Home Trade secrets used to win bid for Dominion Peaker plant; three executives plead guilty
Public Safety, Virginia

Trade secrets used to win bid for Dominion Peaker plant; three executives plead guilty

Crystal Graham
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A former executive for an unnamed global industrial manufacturing conglomerate pleaded guilty Wednesday to conspiracy to convert trade secrets.

John Gibson, 58, of Winter Park, Fla., was the head of sales for North America and the executive vice president of power generation for the unnamed company.

Gibson is scheduled to be sentenced on May 29, 2024. He faces a maximum penalty of 10 years in prison.

Gibson’s co-conspirators were Theodore Fasca, 57, of Richmond, the former director of generation system planning at Dominion Energy, Inc., a Virginia-based utility company, and Michael Hillen, 56, of Midlothian, a former account manager at the unnamed company. Both Fasca and Hillen have also pleaded guilty to their roles in the conspiracy and are scheduled to be sentenced on March 1, 2024, and April 11, 2024, respectively. Defendants face a maximum penalty of 5 years in prison.

The losses to victims were between $25 million and $65 million.

According to court documents, in 2019, Gibson conspired with others to misappropriate combustion turbine-related trade secrets of two competitor companies, General Electric Company and Mitsubishi Heavy Industries, Ltd., for the benefit of his company.

In March 2019, Dominion sought to build a peaker combustion turbine power plant in Chesterfield with a projected cost of $500 million. Peaker plants are specifically designed to add electricity generation capacity to alleviate high grid load and improve electric grid resiliency.

To build the plant, Dominion opened a competitive, closed bid process soliciting requests for proposals from qualified companies.

Three companies bid for the work: GE, MHI and the unnamed company. All companies signed non-disclosure agreements restricting the disclosure of confidential information provided to Dominion during the bid.

After GE, MHI and the unnamed companies submitted their closed bids to Dominion, Fasca and Hillen organized to repeatedly funnel GE and MHI confidential information, often using private email accounts.

Gibson received the GE and MHI trade secrets knowing such information to be illegally obtained. Gibson strategically disseminated it to other senior executives, to leaders within its business intelligence unit and to representatives of the parent company in Germany. Gibson’s dissemination of the GE and MHI trade secrets was calculated to provide the unnamed company with a competitive advantage in the bid for the Dominion Peaker Project, to the detriment of GE and MHI; improve business intelligence; and provide a competitive advantage in future bids against GE and MHI.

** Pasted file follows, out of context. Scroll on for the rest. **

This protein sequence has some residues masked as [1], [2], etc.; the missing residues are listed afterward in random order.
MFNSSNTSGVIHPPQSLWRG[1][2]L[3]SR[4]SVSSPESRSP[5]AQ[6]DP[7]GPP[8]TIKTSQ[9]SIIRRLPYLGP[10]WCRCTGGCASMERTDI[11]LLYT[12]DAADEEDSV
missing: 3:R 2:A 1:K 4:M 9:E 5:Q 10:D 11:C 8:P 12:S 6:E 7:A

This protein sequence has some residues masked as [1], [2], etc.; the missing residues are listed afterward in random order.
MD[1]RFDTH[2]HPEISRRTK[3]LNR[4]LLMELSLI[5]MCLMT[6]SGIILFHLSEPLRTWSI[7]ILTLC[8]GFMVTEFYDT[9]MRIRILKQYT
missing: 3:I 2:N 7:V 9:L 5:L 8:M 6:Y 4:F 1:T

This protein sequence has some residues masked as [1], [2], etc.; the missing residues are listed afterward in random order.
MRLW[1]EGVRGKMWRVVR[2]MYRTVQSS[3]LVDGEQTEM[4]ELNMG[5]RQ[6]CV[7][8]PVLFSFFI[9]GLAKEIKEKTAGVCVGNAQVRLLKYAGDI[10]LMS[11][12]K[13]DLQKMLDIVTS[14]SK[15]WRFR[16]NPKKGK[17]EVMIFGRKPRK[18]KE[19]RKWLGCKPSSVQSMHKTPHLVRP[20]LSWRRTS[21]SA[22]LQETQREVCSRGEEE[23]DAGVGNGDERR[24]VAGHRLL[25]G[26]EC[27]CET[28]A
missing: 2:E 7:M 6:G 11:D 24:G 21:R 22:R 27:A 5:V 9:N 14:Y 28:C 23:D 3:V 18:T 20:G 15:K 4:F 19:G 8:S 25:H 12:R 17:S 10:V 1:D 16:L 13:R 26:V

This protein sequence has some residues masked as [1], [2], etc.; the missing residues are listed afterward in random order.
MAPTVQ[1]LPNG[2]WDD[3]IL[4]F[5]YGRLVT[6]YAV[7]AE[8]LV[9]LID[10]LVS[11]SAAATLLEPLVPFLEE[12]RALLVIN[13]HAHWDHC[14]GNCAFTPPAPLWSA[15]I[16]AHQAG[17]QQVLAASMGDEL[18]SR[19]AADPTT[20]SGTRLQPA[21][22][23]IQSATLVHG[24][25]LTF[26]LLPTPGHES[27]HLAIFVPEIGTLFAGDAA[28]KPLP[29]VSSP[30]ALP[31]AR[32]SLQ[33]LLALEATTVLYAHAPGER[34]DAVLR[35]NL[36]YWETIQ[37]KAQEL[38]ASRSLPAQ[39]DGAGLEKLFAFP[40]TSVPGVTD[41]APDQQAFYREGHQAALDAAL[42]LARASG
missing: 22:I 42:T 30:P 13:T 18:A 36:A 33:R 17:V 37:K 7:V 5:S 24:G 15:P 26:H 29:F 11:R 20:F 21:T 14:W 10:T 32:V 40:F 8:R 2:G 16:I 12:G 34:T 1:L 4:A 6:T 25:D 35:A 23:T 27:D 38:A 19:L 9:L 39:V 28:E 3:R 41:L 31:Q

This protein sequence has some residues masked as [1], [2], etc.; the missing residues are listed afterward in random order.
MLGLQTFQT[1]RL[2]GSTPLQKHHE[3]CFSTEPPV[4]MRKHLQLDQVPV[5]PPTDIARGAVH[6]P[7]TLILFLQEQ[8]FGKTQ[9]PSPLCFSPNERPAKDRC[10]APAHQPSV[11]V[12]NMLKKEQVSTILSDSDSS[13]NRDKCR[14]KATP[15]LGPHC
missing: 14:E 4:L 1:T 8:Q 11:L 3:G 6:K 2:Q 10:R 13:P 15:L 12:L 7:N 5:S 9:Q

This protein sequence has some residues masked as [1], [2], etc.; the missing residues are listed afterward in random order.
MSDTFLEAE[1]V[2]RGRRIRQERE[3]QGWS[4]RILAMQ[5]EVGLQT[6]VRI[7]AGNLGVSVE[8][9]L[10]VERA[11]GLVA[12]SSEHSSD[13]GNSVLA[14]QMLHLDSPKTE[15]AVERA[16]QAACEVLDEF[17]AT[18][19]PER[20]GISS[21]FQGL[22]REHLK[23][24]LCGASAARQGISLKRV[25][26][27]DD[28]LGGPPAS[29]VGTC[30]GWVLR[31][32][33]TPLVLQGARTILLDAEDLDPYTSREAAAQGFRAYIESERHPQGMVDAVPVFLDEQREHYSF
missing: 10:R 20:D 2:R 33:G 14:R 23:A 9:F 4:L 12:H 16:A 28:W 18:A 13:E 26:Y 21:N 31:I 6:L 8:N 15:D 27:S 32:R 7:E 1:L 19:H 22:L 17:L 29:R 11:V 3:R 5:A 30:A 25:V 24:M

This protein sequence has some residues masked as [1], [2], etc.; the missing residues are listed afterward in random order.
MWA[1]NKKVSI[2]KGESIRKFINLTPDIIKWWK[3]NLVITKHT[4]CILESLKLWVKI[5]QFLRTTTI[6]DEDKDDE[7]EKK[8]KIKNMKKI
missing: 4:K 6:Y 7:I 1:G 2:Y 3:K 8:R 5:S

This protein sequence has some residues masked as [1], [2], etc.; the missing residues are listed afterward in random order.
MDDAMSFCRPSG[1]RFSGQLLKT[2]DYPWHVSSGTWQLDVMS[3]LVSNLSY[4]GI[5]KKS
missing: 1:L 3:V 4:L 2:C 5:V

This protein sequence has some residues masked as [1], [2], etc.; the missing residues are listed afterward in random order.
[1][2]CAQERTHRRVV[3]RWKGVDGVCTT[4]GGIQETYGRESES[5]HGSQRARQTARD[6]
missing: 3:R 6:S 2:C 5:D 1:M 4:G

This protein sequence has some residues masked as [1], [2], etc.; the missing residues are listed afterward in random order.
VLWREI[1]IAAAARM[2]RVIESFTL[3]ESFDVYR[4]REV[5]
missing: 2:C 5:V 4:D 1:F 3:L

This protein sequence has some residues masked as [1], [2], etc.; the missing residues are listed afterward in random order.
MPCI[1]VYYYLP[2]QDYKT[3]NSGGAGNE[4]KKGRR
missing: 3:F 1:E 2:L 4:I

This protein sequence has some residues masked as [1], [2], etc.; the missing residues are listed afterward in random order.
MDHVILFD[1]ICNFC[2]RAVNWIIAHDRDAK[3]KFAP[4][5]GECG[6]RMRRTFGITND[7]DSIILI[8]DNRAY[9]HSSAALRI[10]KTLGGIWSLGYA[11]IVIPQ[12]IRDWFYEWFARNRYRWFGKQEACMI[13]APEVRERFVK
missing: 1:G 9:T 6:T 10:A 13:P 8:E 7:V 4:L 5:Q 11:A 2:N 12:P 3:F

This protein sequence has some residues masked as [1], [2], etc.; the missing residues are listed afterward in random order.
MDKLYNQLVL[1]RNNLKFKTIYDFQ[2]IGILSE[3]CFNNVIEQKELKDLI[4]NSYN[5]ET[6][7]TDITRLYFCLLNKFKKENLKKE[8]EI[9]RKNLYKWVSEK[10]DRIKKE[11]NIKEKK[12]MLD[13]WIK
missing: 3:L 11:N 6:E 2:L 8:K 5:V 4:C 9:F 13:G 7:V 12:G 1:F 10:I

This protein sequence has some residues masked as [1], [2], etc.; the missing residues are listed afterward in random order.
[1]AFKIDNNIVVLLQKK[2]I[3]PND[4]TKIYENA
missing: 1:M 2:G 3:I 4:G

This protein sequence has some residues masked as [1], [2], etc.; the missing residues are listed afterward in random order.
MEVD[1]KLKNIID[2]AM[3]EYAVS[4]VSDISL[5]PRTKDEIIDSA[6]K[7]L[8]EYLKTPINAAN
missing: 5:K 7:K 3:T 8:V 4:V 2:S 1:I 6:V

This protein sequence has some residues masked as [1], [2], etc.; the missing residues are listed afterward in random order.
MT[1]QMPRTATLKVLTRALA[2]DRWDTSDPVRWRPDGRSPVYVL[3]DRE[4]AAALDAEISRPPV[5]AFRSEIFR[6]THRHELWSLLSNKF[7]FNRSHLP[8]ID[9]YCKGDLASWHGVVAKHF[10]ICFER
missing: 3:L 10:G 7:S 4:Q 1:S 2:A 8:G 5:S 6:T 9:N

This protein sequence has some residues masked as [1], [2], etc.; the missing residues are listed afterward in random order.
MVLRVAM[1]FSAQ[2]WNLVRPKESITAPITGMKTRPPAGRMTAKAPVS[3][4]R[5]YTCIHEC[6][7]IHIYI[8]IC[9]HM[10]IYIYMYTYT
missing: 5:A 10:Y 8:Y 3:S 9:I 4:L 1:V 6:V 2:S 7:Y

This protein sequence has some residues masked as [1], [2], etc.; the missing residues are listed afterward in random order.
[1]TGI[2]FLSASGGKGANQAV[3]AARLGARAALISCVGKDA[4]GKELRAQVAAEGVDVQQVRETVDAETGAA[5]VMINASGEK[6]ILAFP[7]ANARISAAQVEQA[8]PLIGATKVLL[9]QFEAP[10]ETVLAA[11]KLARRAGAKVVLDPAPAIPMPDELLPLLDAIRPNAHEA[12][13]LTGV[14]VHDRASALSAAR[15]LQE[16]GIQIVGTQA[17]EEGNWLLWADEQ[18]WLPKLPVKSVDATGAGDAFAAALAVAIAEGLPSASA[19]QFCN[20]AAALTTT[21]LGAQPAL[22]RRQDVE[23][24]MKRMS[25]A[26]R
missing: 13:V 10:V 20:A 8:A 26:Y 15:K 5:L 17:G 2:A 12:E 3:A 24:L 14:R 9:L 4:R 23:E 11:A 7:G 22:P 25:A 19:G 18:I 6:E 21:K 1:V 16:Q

After learning of GE’s and MHI’s bids for the Dominion Peaker Project, Gibson authorized and obtained approvals within his company, including from the CEO for power generation, to resubmit a lower bid for the Dominion Peaker Project and undercut GE’s bid.

The unnamed company won the bid for the Peaker Project with Dominion.

According to news stories about the controversial bidding process, the unnamed company in court documents was Siemens. The documents allege Dominion employees accepted gifts including football game tickets, hotel accommodations and dinners in exchange for the confidential information.

Crystal Graham

Crystal Graham

Crystal Abbe Graham is the regional editor of Augusta Free Press. A 1999 graduate of Virginia Tech, she has worked for nearly 25 years as a reporter and editor for several Virginia publications, written a book, and garnered more than a dozen Virginia Press Association awards for writing and graphic design. She was the co-host of "Viewpoints," a weekly TV news show, and co-host of Virginia Tonight, a nightly TV news show. Her work on "Virginia Tonight" earned her a national Telly award for excellence in television.